Amour-Amour, Que Sais-je? and Adieu Sagesse represent the three stages of a love affair. Warm, hesitant, spicy Chaldée, the Ambre Solaire of its day, brings back memories of holidays in the South of France, and warm, relaxed lazy laughter.
Moment Suprême is the sophistication of the sort of woman who could afford to be dressed by Jean Patou, and who possessed the supreme self-assurance to place her faith in “simple” lavender.
Normandie evokes the leisured life enjoyed by passengers on one of the most luxurious and legendary ocean liners of all time. With a hint of the sort of leather that went to make very expensive luggage before some tram-lined bore decided that “leather” based scents were too masculine and only men should wear them, in a spectacular marketing move, every lady who travelled First Class on the Normandie’s maiden voyage, found a bottle of Normandie at her place at dinner.
|Patou's "Normandie" - created for the luxury liner of the same name|
The hint of cinnamon in Divine Folie and the dry buzz given by Cocktail recall “Les Années Folles”, the mad-cap years between the wars, known as “The Long Party”.
Colony brought a touch of citrus from distant islands across the sea, Vacances, the light but heady scent of lilacs drifting from a summer garden (and created to commemorate France’s first Public Holiday – Patou was not so distanced by the rich that he forgot the poor entirely).
L’Heure Attendue, a sigh of relief and a cry for joy to greet the end of the war, 6 years austerity and enemy occupation. “Awaited hour” – warm, rich, luxurious; to show both France and Jean Patou were finally back in business.
Câline, a gesture to the young, probably the only truly and consciously “youthful” fragrance Patou ever made – to reflect the spirit of the “swinging 60’s”.
12 fragrances, all totally different, each with an individual statement to make. For one brief moment in the mid-80’s, we did not have to imagine what such legendary long-gone scents were like, we could try them for ourselves.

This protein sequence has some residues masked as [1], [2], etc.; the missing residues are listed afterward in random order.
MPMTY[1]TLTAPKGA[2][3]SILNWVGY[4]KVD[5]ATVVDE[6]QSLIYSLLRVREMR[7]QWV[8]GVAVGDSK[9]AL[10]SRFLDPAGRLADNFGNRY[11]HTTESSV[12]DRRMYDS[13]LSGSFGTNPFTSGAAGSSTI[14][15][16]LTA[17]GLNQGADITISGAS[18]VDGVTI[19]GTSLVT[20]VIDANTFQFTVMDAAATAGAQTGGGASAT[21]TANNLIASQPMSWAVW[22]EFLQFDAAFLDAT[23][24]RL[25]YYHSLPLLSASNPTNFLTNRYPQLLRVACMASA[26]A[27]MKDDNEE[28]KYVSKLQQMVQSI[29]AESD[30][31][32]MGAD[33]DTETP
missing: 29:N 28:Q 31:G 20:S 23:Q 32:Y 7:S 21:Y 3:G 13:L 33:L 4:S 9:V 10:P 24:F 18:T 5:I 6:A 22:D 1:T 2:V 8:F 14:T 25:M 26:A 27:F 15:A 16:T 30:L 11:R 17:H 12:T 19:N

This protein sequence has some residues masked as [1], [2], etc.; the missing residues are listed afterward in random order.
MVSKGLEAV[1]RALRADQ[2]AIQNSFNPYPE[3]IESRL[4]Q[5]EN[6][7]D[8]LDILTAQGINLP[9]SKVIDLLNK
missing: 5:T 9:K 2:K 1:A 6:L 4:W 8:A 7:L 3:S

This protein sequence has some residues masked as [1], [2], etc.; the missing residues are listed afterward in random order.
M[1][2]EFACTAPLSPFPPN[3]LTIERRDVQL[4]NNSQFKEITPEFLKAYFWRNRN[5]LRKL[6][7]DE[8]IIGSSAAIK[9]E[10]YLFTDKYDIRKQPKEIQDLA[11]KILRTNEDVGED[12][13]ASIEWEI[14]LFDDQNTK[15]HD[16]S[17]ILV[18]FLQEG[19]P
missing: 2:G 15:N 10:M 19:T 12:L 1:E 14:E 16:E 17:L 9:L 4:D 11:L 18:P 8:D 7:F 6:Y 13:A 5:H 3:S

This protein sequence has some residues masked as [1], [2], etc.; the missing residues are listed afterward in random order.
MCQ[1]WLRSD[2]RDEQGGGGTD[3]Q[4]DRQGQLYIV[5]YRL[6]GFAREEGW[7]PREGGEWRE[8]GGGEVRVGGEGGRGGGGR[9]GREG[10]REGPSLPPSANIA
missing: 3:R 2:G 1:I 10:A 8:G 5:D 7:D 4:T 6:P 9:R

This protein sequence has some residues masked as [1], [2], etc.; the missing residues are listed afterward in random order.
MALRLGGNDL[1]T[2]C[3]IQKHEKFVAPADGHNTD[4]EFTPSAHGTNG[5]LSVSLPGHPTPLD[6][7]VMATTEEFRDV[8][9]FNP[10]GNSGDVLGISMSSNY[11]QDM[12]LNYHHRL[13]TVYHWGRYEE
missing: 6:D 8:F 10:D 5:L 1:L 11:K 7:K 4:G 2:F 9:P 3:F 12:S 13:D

Typically, Parfums Jean Patou did not play safe with a “dummy run” of just one or two to test the temperature of the market, they risked the lot in one throw of the dice on the table.[ii] Rather like their founder often did on the tables at Monte... One can almost see M. Patou’s smile of approval.
Sadly however, this time the gamble did not pay off, for Dior’s Poison was waiting in the wings. The test-tube fragrance – fathered by a laboratory robot, placed in the surrogate womb of consumer research – thrusting forth like the Alien to pervade continent after continent.
It seems we were not ready for a return to elegance. We had in fact, even farther to fall. It seems the public no longer exists, subtle enough, varied enough, sophisticated enough, or civilised enough to appreciate such gestures. We have become too bland, too safe, too homogenised and too colourless to recognise a life-line when we see one thrown into the insipid sea in which we have been drowning for so long. In which case, we probably deserve to drown.
But to the inveterate and impossibly glamorous gambler Jean Patou, just for the few customers who fell on these reissued scents and bought as many as they could afford, this brief, glorious, sadly limited run would undoubtedly have been considered more than worth the risk.
“Ah well...” He would no doubt smile as he did when tearing up a betting slip at the track: “there goes another dress...!”
[i] A contemporary advertisement has the scents definitely aimed at these groups as stated, although it is often thought that Amour-Amour was intended for brunettes and Que Sais-je? for blondes.
[ii] [As my mother predicted, bottles from this limited mid-80’s run are now collectors’ items. I treasure my bottle of Vacances, bought at Fortnum and Mason, which came with a fabulous 1930’s inspired silk handkerchief. EWB]